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A Map That Plots The Effects Of Republican Obamacare Replacement

US Congress

We now have a sense of what the American Health Care Act could cost North Carolinians.

The AHCA is the Republican plan to replace the ACA – otherwise known as Obamacare.

MT:  This all has to do with money and a map.

TB: And one of the key differences between Obamacare and the Republican replacement plan. Both are based on formulas, so you can extrapolate results.

Currently, Obamacare gives subsidies to individuals or families that qualify in order to help pay their health insurance premiums. The size of the subsidies depends on income, age and the actual cost of coverage which varies based on where someone lives. This can grow to more than $16,000 in Mecklenburg County for instance.

The Republican plan replaces that with a subsidy, specifically a refundable tax credit based simply on age. This ranges from $2,000 to $4,000.

So that's the money. Here's where the map comes in.

Credit Kaiser Family Foundation

Using all this data, the Kaiser Family Foundation plotted out a map of every county in the country. They then set up filters for their digital map based on age and income. This lets us see their estimate of what the Republican plan would cost North Carolinians in 2020. Marshall, it's important to note Kaiser's estimates are not the final word on this. Their calculations don't take into account a number of other factors that contribute to the size of Obamacare subsidies, and they don't take into account people who don't qualify for the GOP plan's refundable tax credit. But it does still allow us to look at how some of the numbers shake out. 

MT: Let's walk through those estimates starting here in Mecklenburg County.

TB: The Kaiser Foundation numbers estimate that here, like in other parts of the country, more affluent people fair better than poor people under the Republican plan.

A 60-year-old in Mecklenburg County making $100,000 a year would get no subsidy under Obamacare. But they would get a $1,500 tax credit towards health care under the replacement. If that same 60-year-old makes $75,000, they would do even better since they qualify for the full $4,000 tax credit. And they would have received no subsidy under Obamacare.

But as you go down the income ladder the situation changes.  

Under Obamacare, if that same 60-year-old made $50,000 a year, roughly the median income in Mecklenburg County according to the census, they would receive $12,000 in subsidy. But under the GOP plan they would get just $4,000. So that's a drop of $8,000 or roughly 67%.

That dropoff is most significant at the lowest incomes. Think of a retiree making $20,000 a year. They would see their subsidy drop by $12,000 or 75%.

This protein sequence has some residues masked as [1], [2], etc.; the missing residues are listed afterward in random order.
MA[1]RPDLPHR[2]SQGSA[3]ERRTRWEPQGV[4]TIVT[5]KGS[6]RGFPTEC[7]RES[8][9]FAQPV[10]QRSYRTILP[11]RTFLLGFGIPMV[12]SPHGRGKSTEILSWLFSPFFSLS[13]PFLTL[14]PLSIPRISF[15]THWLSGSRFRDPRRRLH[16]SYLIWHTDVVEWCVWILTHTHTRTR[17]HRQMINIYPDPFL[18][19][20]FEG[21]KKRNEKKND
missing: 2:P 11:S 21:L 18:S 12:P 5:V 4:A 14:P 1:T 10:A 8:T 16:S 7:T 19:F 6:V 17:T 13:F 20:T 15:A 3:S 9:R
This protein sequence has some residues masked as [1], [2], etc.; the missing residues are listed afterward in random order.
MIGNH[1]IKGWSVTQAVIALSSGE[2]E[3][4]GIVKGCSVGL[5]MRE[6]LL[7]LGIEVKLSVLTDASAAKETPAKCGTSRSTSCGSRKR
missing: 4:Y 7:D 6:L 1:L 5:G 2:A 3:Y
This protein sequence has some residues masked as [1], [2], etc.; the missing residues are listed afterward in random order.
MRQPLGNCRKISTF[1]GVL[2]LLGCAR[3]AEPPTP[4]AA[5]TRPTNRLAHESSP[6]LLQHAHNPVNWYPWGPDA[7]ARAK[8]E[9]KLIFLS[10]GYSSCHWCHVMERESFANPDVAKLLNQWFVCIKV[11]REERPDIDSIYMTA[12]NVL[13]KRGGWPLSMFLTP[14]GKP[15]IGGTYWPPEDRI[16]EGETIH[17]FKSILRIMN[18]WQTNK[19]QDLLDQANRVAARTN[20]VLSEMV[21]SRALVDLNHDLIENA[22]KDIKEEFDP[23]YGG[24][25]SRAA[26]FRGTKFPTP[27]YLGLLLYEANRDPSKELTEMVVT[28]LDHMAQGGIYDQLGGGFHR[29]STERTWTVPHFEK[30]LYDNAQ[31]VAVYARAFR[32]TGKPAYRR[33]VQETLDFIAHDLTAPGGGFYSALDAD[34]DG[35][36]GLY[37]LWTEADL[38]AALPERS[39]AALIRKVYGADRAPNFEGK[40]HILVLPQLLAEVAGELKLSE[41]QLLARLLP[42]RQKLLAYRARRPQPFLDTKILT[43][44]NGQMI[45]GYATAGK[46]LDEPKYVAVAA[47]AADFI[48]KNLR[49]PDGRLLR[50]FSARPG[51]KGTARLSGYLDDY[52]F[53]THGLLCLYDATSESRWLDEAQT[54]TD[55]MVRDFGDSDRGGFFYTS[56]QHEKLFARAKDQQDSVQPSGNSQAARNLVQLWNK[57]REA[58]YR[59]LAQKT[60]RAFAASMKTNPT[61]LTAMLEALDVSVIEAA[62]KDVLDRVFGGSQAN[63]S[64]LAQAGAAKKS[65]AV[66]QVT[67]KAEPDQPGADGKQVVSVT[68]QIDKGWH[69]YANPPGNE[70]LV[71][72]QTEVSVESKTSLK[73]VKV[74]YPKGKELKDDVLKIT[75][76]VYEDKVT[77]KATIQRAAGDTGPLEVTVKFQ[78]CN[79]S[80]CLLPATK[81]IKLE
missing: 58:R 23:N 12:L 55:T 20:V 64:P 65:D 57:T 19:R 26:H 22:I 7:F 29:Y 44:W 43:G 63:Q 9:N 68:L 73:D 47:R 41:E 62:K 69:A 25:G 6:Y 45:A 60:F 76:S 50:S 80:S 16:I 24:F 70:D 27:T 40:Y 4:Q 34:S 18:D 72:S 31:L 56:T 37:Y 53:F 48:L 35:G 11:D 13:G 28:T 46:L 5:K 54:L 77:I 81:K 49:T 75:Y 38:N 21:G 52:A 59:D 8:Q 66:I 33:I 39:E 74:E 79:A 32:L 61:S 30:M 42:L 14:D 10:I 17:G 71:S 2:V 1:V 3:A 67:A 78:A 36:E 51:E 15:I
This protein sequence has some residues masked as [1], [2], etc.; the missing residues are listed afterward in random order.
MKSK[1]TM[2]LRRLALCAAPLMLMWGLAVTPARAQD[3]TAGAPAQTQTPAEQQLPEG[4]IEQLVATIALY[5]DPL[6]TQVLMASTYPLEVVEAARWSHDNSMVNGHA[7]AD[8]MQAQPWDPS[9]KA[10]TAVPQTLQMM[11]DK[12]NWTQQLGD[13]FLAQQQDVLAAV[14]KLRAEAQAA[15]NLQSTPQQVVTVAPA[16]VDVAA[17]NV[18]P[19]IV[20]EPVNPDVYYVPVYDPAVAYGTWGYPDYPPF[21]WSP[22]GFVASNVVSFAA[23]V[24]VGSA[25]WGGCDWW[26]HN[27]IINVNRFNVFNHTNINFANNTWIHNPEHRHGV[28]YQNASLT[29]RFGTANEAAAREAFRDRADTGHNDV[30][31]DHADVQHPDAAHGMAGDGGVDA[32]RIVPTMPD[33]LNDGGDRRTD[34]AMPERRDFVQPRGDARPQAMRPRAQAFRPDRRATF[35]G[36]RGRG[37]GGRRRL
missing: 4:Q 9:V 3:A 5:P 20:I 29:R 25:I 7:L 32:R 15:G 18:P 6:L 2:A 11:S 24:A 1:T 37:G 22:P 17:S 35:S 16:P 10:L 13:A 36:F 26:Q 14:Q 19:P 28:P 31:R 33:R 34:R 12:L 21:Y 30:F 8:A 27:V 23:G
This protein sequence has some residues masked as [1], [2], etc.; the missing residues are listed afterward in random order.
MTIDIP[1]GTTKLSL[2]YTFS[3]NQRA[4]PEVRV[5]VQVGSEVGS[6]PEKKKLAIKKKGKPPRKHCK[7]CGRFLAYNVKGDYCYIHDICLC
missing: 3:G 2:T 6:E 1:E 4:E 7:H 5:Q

And Marshall, I'm focusing on 60 year olds in this scenario because older people use more health care.

MT: So that's Mecklenburg, what about other counties?

TB: In rural counties, say Catawba, the cost of health care coverage is lower. But the situation is similar. A 60 year old making $20,000 in Hickory would see their subsidy drop by 71% according to Kaiser's calculations.

MT: What about younger people?

TB: A 40 year old making $50,000 in both Catawba and Mecklenburg Counties would actually get a bit more in subsidies under the republican plan. About $20 more in Mecklenburg and more than $1,000 more in Catawba.

But if they make $30,000, which means they have less to spend on premiums overall, they would lose out on $1,500 to $2,600 a year to cover those costs.

MT: The Obamacare replacement bill is facing a tough fight in the US House. Where do our Representatives stand on the bill?

TB: Party line on this one, Marshall. Republican Representatives Richard Hudson, Robert Pittenger and Patrick McHenry are in favor of the plan. Democrat Alma Adams is against it.

North Carolina Senators Thom Tillis and Richard Burr have yet to make firm statements on the Obamacare replacement plan. Though both voted in favor of repealing Obamacare in the past.

Tom Bullock decided to trade the khaki clad masses and traffic of Washington DC for Charlotte in 2014. Before joining WFAE, Tom spent 15 years working for NPR. Over that time he served as everything from an intern to senior producer of NPR’s Election Unit. Tom also spent five years as the senior producer of NPR’s Foreign Desk where he produced and reported from Iraq, Afghanistan, Yemen, Haiti, Egypt, Libya, Lebanon among others. Tom is looking forward to finally convincing his young daughter, Charlotte, that her new hometown was not, in fact, named after her.